Foundry United Methodist Church

Youth Sunday Testimonies

Efayomi Carr




Sunday, June 17, 2007





On the first day of school in 5th grade, my homeroom teacher Mr. Peed gave us all some very important advice. He said that the best way for us to nurture our young curious minds was to always ask: why? So I, being the smart, countered with a similar question: why me? Why should I sit in this class, why should I listen to this man teach, why was I subject to a bureaucracy which forcibly placed me in a school when Iíd rather enjoy doing other things.


Fortunately for me, as Iíve grown older my why me attitude has slightly shifted. Over this last Christmas break I had the wonderful opportunity of visiting Sierra Leone, which along with being the place of a decade-long civil war and holding one of the largest international diamond trades happens to also be the birthplace of my father. During my trip I had the chance to see some of the most destitute and impoverished circumstances in the world. However, one image struck me particularly hard.


Now to continue my story I must reveal to you all one of my most sacred secrets. Iím serious now. Once I say this, Iíd be very upset if you so much as mentioned this in fellowship hall, on the ride home, or even 10 years from now. This stays between you and me Ė and by ďyou,Ē I am, of course, referring to everyone in this congregation. Also, let me preface by mentioning though this is embarrassing it comes as a direct result of an enlightening moment I had while staring at the Sierra Leonean sky. Well here goes, I absolutely love star gazingÖ OK, I donít see the look of amazement and shock that one would expect after sharing one of their closest secrets, but fine. Let me at least explain why I enjoy it so much. There are 3 main reasons.


The first is that it is very humbling for me. It puts things in perspective when I can look up into the vast landscape of twinkling lights and know that these things arrived on this planet far before me and will stay there far after I am gone. That these same stars stood over people and places that I could never see or feel. To look and stare at something that I could never possibly grasp or contain makes me feel incredibly insignificant and ordinary, as depressing as that may sound. It causes my actions to seem unimportant when I step back and realize that there are others literally searching for a way to put food on the table.


This leads into my second reason which is that I feel more connected to the greater human community when I see the stars. As I sat looking at the illuminated sky my mind couldnít help but drift back to DC, and imagine who back home was watching these stars. This led me to wonder who anywhere in the world could be peering at the very same images. Itís tremendously powerful for me to look towards the heavens and wonder why I was in the position Iím in. Why had I been fortunate enough to be born in to a family, a country, and a life, of relative wealth, leisure, and comfort while I could just have easily been placed into a situation of poverty, struggle, and war? This consumed my thoughts as my gaze fell from the sky down to the rocky, unpaved streets of Sierra Leone. And though I was disheartened following these revelations, I became somewhat encouraged again.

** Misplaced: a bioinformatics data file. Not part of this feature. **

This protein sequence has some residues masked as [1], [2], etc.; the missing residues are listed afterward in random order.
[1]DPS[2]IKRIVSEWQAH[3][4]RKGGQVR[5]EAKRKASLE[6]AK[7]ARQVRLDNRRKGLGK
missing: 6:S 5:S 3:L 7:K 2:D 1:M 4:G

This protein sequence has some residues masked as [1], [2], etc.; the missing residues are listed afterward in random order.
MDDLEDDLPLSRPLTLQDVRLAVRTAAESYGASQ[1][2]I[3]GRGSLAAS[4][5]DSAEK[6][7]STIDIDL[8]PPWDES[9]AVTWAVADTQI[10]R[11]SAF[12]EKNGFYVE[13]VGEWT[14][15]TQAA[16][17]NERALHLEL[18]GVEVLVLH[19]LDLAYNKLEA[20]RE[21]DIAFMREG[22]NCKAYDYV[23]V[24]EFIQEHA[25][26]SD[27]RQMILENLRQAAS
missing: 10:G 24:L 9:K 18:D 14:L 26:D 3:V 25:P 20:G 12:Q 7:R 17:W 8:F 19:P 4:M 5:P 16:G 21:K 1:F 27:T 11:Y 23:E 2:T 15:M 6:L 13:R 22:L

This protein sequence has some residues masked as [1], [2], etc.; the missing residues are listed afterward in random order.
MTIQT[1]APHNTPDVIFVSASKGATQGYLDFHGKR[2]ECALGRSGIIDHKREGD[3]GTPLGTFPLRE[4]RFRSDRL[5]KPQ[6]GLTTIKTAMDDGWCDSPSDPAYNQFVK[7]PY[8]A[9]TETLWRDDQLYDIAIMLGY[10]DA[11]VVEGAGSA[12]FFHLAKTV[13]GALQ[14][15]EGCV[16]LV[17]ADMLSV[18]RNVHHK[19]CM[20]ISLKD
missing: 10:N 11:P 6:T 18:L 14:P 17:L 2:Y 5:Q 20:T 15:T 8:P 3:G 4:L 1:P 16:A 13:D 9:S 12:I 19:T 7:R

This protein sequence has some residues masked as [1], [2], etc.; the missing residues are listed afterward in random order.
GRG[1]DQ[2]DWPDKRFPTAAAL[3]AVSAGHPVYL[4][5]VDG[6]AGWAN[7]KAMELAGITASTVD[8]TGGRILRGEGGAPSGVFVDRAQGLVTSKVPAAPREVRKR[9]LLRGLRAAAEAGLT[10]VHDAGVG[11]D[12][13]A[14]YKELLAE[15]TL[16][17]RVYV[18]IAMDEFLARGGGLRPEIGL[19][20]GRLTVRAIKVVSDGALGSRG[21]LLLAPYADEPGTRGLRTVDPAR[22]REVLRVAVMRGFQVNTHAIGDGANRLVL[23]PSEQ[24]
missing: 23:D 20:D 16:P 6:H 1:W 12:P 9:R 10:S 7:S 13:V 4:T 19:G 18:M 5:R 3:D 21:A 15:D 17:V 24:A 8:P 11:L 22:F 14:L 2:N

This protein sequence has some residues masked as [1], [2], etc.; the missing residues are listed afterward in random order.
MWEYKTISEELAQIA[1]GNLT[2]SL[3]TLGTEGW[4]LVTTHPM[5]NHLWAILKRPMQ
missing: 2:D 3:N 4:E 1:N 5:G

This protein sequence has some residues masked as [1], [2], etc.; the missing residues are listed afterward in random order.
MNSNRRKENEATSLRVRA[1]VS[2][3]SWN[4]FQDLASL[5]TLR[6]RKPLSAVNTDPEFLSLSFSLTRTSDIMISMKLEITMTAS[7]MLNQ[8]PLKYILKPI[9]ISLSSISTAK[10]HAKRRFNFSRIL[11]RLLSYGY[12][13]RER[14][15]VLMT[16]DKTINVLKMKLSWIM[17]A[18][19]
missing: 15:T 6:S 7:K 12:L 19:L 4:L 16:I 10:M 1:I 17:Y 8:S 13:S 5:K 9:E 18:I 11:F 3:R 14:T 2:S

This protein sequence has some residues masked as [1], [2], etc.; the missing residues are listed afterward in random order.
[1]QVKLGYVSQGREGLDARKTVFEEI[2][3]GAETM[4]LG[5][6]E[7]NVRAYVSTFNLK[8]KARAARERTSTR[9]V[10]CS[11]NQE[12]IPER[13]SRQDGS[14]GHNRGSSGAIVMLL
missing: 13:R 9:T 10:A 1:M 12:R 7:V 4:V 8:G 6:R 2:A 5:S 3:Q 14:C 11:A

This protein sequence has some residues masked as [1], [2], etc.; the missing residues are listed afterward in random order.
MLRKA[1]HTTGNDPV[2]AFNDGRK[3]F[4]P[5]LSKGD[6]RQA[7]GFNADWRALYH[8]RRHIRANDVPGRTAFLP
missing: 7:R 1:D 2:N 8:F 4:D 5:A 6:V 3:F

You see the 3rd and final reason for my love of stargazing is inspiration. Itís incredibly motivating to understand how little effect I can have on the stars themselves, while realizing that I can greatly alter the world beneath them. Though I was surrounded by destitute circumstances I held hope that maybe I could conceivably bring change to the situation. Call me naÔve or even foolish for thinking this but I stand by the belief that all of us can positively change the world. Now although curing AIDS is beyond the reach for most of us, our simple acts of kindness and charity can also have profound impacts on those around us. Though we sometimes forget, or at least I do, we have all been placed in a situation of extreme luxury and opportunity, but this opportunity is wasted if we donít use it for the betterment of others. In Sierra Leone, I was lucky enough to see my blood cousins in a situation of need which made this realization easy for me, but sometimes I have trouble recognizing that there are many more people in the larger human family with greater adversity. And I donít know about you all, but I canít look up at nighttime without wondering: why me?